Fostering Relationships: The S.M.I.L.E. Formula to Networking Success

There are many times when leaders (especially younger, student leaders) are called to host events, attend events or otherwise be in potentially uncomfortable or "new and different" social situations where you are seen as the leaders of the room. In these situations, it is important to remember that you can make or break the situation. Ie - if you look bored, disengaged, stressed, etc. - these body langauge signals are read by and mirrored by a large portion of the group. However, if you look, feel and act energized, engaged, joyful and excited - again these signals are picked up and mirrored.

Therefore, in order to remember how to maximize these opportunities, remember to S.M.I.L.E.:

S - Socialize...

...with as many different people in the room as possible from as many different groupings as possible. These groupings may include age, profession, school, how well you know them, etc. It is important to look and be active, moving and welcoming to all. It is also vital that you not look like you are showing favortism to any one person or group.

(Student elected leaders - your natural inclination in situations like this will be to hang out with your safe and comfortable friends on your officer team. Avoid this. Set a 10-feet rule and try to stay at least 10-feet from the other members of your team. This will be a way to ensure you are spending your time with the students/parents/teachers and not just your friends.)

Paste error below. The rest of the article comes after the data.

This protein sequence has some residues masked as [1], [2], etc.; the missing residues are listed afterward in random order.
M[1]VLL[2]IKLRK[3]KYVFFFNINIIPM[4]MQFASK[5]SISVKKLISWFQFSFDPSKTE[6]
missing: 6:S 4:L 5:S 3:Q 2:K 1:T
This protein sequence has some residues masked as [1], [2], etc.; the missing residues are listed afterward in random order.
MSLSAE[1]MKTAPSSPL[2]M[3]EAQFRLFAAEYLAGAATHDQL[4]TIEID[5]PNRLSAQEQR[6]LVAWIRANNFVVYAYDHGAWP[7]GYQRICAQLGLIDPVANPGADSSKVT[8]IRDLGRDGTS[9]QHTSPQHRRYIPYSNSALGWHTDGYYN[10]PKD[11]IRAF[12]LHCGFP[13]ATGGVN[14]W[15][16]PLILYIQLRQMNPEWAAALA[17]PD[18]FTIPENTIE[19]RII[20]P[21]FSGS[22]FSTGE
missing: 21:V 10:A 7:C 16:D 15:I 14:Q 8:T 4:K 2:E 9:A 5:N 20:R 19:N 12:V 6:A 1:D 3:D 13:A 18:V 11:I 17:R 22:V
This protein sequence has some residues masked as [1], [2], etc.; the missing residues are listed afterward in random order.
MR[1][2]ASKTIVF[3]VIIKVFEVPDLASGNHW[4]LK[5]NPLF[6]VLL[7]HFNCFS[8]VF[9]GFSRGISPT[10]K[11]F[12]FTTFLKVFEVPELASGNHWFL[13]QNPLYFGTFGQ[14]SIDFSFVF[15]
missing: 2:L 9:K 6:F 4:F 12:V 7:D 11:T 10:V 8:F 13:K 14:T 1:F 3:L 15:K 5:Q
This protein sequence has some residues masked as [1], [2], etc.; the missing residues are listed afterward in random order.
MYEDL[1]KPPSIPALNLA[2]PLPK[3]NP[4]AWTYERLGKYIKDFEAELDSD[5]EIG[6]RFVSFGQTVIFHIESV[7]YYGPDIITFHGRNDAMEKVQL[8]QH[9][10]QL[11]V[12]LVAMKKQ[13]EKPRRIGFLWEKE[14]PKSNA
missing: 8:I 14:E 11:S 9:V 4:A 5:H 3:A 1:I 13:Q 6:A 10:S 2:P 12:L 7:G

M - Model...

...what a gracious, friendly and excited leader should look, feel and be like. Even if you don't feel like it, fake it until you find it. You are the leader in the room. Your presence is felt in a large way. Make it a good one. One that makes people feel glad they chose to come to your event, meeting, etc.

I - Interested/Interesting

This double "I" is so important. The first I is Interested. As you work the room and make people feel at home, be interested in what is going on with them. Have a list of standard questions you are going to ask people. If you need help with this, visit this post. Also, be interested in terms of their needs. Is the room hot/cold? Do they have everything they need for the purpose of the event (paper, pen, drink, food, place to sit, etc.)?

The second "I" is to be Interesting. This means when they ask you questions or you have an opportunity to share, have something interesting to say. Be knowledgable about your organization, the event, yourself, etc. The point here is not to get the attention on you ("The best conversationalists actually say the least." Dale Carnegie), but when the attention does fall on you, be worth listening to.

L - Laugh

The best way to lift a room and get people ready for a great event, meeting, etc. is to look and feel in a good mood. Throw a smile on your face (you will look better) and remember to have fun. Even the most serious meetings and events need a foundation of humor, laughter and positive emotion to take the edge off of the room and the people in it. You will also find that if you laugh and enjoy yourself, your stress will turn into positive stress and you will actually enjoy yourself more. This is especialy true when something goes wrong (which it always will.) Remember this phrase: take your job serious, but not yourself.

E - Energy

I have personally attended or spoken at thousands of meetings and events. The number one strategy I use to help influence the mood and feel of the room is to express energy in my body language. Walk fast. Lean forward when people talk. Ask questions. Respond in a positive manner to questions. A week after your event, the majority of the people at your event will have forgotten what was said or what they ate, but most of them will remember how they felt when they were around you. Lift their spirits by having your energy and engagement high. (Here are a few tips from one of my favorite bloggers on the right ways to find and maintain energy.)

1 comment:

Debra Price said...

Love it! I am going to share this with my students and our regional officers.